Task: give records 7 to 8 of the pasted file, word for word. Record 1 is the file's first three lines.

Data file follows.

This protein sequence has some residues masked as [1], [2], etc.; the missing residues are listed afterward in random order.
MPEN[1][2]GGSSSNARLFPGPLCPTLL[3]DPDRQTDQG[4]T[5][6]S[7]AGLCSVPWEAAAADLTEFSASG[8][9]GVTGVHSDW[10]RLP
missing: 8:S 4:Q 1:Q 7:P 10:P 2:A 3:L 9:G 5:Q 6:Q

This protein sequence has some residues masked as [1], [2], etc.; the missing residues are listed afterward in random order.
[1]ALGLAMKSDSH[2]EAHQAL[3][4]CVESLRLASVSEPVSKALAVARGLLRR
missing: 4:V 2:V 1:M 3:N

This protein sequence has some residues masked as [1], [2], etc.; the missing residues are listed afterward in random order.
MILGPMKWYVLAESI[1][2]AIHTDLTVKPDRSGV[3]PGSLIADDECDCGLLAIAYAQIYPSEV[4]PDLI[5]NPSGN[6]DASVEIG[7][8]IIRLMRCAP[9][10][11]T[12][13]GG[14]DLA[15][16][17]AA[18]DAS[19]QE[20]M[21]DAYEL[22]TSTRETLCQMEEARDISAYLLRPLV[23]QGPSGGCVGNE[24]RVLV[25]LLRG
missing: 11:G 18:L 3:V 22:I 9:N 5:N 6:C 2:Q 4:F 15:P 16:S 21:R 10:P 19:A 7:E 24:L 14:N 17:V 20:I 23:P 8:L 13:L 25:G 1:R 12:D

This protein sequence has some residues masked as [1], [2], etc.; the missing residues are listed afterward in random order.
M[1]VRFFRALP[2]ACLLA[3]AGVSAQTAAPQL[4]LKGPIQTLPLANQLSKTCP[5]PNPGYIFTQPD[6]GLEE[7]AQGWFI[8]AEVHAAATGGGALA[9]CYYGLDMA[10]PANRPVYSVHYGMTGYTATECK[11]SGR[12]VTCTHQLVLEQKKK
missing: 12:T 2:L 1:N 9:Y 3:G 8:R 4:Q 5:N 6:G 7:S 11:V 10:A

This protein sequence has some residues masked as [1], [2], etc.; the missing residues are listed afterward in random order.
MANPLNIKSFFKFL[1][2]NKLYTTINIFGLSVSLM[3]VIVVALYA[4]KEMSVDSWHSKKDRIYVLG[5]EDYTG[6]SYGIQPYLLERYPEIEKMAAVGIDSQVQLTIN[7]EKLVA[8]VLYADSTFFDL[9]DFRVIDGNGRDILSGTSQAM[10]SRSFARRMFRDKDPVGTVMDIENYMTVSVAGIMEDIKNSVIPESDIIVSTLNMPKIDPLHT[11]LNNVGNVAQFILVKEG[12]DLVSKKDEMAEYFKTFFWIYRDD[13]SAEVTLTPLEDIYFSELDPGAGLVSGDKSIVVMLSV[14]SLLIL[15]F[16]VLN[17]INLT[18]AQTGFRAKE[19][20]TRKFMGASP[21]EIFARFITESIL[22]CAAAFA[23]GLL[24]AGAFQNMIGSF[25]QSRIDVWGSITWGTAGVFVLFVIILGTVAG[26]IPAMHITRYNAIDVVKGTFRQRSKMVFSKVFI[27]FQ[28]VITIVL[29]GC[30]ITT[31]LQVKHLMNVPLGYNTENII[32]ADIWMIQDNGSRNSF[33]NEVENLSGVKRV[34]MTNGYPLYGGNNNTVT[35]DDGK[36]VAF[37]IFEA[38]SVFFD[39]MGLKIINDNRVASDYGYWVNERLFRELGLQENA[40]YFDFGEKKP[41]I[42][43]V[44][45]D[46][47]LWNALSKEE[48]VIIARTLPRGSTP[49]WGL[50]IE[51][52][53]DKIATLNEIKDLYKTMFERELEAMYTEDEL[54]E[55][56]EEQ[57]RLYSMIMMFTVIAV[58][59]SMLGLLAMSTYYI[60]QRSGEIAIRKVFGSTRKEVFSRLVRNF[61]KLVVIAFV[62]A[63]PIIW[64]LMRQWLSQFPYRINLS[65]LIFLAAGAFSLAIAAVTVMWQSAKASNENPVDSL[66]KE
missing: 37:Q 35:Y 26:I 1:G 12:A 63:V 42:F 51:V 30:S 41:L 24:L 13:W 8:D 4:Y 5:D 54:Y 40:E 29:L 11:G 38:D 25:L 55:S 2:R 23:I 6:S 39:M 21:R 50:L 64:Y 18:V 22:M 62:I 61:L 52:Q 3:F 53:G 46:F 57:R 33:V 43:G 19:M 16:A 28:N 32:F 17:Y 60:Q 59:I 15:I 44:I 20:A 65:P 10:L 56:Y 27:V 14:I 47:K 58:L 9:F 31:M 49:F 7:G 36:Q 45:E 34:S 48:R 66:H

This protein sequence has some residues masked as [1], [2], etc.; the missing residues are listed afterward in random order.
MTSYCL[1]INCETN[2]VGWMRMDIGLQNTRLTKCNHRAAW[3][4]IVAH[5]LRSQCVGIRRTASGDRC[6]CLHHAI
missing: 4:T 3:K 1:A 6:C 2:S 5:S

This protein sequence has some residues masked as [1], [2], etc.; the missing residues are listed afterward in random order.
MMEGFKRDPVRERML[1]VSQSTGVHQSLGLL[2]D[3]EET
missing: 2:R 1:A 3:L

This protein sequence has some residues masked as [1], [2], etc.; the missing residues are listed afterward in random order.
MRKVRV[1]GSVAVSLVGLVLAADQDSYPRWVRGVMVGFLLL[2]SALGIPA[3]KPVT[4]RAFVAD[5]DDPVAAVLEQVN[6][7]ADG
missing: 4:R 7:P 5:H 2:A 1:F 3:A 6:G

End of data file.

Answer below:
This protein sequence has some residues masked as [1], [2], etc.; the missing residues are listed afterward in random order.
MMEGFKRDPVRERML[1]VSQSTGVHQSLGLL[2]D[3]EET
missing: 2:R 1:A 3:L

This protein sequence has some residues masked as [1], [2], etc.; the missing residues are listed afterward in random order.
MRKVRV[1]GSVAVSLVGLVLAADQDSYPRWVRGVMVGFLLL[2]SALGIPA[3]KPVT[4]RAFVAD[5]DDPVAAVLEQVN[6][7]ADG
missing: 4:R 7:P 5:H 2:A 1:F 3:A 6:G